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Four hidden cost drivers around faculty promotion and tenure review

Topics in Higher Education

This post is part of a series on contemporary best practices for promotion and tenure reviews in higher education. For a fuller picture, take a look at our recently released free best practices checklist.

Processes for managing promotion and tenure reviews can eat up lots of time, as anyone who has ever been a candidate or reviewer can tell you.  But inefficient processes can also consume scarce budget dollars in ways that may not be so obvious.

Here are the top four hidden costs of P&T review processes—and how to avoid them.

1. Producing hard copies of candidate files.

At most institutions, the costs of buying and servicing copiers and supplying toner and paper come out around three and half cents a printed page. Three and a half cents is not a lot, but number of printed pages used to execute the tenure and promotion review process in hard copy is often enormous.

At many institutions, each P&T candidate produces a dozen hard copies of their file. Each file contains hundreds of pages and dozens more are added by administrators and internal and external reviewers weighing in. Thirty candidates submitting 12 copies of files with 450 pages—plus 50 more pages added by reviewers—results in 180,00 pages and a cost of over $6,000 a year.

Paper-based processes produce a high cost for the environment as well as. Printing that many sheets of paper consumes more than 21 trees in each review cycle.

2. Conditioning, maintaining, and allocating campus space to archive files in hard copy

Storage space is another hidden cost of P&T processes based in paper. Keeping decades of old paper files requires spending money to heat, cool, and maintain the space used for storage.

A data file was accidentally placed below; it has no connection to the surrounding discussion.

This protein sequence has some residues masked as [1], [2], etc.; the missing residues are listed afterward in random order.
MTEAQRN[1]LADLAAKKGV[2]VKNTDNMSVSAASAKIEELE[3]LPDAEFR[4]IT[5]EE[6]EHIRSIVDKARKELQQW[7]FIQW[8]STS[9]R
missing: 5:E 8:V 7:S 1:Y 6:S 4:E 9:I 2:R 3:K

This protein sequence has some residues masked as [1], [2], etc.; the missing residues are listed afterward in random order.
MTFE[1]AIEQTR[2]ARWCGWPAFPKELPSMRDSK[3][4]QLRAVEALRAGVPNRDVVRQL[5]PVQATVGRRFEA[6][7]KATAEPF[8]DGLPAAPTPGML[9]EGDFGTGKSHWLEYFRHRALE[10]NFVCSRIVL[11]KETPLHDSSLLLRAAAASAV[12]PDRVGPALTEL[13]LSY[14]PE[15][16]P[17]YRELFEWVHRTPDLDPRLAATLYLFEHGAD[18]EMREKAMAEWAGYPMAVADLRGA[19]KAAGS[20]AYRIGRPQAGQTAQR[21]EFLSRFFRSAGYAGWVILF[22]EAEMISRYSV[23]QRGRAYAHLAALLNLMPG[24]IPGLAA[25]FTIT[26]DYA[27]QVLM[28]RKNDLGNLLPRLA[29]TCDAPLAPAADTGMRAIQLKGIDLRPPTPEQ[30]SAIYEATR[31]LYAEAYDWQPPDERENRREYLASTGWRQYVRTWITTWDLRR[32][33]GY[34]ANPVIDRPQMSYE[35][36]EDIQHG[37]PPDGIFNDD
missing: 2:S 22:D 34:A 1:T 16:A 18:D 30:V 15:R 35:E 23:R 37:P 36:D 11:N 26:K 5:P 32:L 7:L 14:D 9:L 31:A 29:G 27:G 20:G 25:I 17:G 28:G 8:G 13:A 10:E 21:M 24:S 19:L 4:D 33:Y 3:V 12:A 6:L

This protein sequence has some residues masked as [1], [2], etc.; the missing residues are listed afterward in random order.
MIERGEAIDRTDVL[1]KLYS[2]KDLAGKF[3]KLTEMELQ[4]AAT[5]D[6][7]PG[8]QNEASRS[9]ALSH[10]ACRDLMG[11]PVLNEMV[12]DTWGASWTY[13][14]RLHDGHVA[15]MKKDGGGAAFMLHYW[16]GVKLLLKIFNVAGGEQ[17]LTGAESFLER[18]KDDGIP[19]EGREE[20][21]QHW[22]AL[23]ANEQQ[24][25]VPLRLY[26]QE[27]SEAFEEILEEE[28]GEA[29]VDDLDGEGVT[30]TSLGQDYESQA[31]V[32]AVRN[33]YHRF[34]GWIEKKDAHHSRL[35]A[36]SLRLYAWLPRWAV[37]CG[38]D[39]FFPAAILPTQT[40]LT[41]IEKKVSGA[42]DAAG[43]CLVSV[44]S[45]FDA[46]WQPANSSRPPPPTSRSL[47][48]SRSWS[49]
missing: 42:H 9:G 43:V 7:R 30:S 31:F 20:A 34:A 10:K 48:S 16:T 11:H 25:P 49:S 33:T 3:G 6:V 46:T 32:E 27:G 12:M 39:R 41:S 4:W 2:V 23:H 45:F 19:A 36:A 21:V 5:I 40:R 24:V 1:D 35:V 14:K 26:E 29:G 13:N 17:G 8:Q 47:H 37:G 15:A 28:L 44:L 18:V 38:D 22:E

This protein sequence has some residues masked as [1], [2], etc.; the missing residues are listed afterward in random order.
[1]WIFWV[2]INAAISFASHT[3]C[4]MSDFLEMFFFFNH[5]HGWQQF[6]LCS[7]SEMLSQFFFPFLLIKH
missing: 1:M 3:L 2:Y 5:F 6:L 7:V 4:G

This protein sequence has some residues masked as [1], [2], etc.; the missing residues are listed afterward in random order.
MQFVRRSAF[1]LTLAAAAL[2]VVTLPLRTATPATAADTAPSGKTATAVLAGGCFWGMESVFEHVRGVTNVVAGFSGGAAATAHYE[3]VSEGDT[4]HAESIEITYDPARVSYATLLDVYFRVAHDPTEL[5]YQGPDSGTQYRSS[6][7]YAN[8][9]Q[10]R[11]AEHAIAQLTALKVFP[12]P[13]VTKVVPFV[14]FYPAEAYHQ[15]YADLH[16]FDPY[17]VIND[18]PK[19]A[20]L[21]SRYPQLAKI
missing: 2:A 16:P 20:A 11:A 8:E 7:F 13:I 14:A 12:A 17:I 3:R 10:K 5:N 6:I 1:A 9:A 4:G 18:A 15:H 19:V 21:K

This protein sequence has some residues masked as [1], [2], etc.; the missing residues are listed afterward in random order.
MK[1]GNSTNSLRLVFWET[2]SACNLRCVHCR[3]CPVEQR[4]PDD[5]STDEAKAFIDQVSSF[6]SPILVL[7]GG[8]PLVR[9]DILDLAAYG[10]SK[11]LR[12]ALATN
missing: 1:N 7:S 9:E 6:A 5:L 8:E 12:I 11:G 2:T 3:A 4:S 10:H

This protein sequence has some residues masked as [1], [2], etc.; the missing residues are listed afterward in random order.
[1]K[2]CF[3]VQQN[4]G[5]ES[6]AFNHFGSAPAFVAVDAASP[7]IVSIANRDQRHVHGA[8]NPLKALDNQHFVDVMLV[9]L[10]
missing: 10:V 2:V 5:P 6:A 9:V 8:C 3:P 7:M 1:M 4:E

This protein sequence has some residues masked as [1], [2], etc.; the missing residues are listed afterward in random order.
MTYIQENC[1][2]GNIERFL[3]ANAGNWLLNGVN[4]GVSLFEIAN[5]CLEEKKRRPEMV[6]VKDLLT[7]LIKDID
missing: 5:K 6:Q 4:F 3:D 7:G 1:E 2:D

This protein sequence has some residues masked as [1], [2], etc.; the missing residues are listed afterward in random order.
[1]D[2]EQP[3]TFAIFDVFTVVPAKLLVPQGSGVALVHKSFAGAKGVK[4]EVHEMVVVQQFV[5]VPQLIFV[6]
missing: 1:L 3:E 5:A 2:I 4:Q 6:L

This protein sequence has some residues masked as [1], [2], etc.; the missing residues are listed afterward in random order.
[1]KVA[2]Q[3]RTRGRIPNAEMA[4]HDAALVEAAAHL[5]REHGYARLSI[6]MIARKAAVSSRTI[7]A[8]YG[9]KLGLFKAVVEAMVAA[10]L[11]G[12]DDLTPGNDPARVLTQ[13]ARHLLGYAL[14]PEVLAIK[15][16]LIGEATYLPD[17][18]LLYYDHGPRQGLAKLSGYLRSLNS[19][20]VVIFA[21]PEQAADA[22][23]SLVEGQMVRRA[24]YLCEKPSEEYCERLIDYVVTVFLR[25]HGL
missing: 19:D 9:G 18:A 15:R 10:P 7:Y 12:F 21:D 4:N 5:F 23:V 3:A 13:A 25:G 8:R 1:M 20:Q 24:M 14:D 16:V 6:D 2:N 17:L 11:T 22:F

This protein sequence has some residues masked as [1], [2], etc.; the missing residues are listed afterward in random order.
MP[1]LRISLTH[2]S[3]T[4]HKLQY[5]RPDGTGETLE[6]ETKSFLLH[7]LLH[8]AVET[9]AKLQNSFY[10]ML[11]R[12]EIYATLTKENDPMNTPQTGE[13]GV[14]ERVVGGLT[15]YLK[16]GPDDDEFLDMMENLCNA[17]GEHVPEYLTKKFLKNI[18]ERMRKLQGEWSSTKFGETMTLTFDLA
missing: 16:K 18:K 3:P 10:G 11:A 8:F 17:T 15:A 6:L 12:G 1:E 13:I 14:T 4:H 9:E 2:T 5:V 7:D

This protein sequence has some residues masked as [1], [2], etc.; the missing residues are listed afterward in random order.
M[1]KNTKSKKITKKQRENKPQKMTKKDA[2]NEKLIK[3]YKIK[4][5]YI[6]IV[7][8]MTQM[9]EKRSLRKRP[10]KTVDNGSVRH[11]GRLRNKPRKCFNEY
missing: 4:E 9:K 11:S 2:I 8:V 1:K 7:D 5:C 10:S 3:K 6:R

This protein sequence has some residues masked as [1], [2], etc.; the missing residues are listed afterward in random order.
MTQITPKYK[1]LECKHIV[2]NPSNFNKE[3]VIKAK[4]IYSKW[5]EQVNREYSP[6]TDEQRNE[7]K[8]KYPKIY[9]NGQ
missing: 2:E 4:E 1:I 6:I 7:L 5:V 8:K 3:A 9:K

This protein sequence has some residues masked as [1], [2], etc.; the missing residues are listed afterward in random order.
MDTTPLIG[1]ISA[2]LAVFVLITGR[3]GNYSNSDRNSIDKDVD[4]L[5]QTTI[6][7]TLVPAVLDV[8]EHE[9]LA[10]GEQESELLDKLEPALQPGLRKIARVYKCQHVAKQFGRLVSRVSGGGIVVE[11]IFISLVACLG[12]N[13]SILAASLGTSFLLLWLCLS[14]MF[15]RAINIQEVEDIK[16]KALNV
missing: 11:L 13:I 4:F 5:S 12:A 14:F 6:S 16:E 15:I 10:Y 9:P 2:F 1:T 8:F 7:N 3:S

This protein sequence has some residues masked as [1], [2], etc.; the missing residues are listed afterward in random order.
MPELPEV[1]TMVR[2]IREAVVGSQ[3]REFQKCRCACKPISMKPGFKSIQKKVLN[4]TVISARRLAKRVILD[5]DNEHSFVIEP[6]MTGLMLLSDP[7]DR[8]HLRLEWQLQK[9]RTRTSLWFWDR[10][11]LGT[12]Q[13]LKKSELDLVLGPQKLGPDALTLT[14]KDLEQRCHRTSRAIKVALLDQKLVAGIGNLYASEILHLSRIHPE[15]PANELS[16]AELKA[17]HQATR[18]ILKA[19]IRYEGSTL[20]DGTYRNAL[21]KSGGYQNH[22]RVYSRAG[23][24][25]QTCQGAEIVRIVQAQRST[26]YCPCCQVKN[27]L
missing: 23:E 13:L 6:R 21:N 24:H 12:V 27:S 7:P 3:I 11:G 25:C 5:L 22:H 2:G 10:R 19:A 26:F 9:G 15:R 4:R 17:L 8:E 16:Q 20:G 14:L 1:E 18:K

More significantly, hard copy archiving prevents storage space from being considered in plans to alleviate the space crisis that is impacting most institutions. Not that long ago, colleges and universities simply built new buildings when more space was needed, but soaring construction costs and lack of funding for capital investments are prompting institutions to consider whether they are using every inch of existing space most efficiently. Increasingly, institutions are deciding to redeploy even spaces formerly used for storage to other, more pressing needs.\

Growing numbers of schools are shifting to digital archiving for P&T files in order to free up more square footage for space reallocation plans that can defer new capital expenditures. Adding to the attractiveness of digital archiving are other benefits, such as protection for data in the event of flooding, fires, and other disasters in the campus environment and making historical data on case outcomes readily available for analysis.

3. Scanning hard copies of files for archiving

Many institutions managing P&T files with paper decide to archive files digitally, which saves the cost of allocating, conditioning, and maintaining scarce campus space for file storage. But this approach adds the annual cost of scanning thousands of pages by hand. Whether you hire a third party to do this scanning (as many institutions do) or have your own staff carry out the work, this method takes up resources you could deploy for other priorities by having documents submitted in digital form.

4. Legal fees and settlements

Lawsuits related to tenure and promotion decisions are one of every administrators’ worst nightmares. Even when the institution wins, legal fees can quickly mount to six-figure sums.

Outcomes of P&T-related lawsuits often hinge on whether or not the university can document that the right steps were followed in the evaluation process and that candidates received clear communications about expectations and requirements. Having a system that documents all information centrally and allows leaders to access that documentation quickly and easily is critical.

The best cost-saving strategy, however, is focusing not on prevailing in lawsuits but preventing them. To do this, central and college-level administrators need to be able to see the status of all pending cases to identify any that have stalled and take action to ensure compliance with timelines of campus policies and labor bargaining agreements. Administrators also need to have instant access to information to address candidate questions about fairness and formal grievances, including the date of initiation and completion of each review step and the composition of each committee involved in evaluation.

Assess your school’s practices

Interested in bringing down the administrative cost and time involved in faculty promotion and tenure review at your institution? Use this free best practices checklist to see how your processes compare to what the most progressive colleges and universities are doing.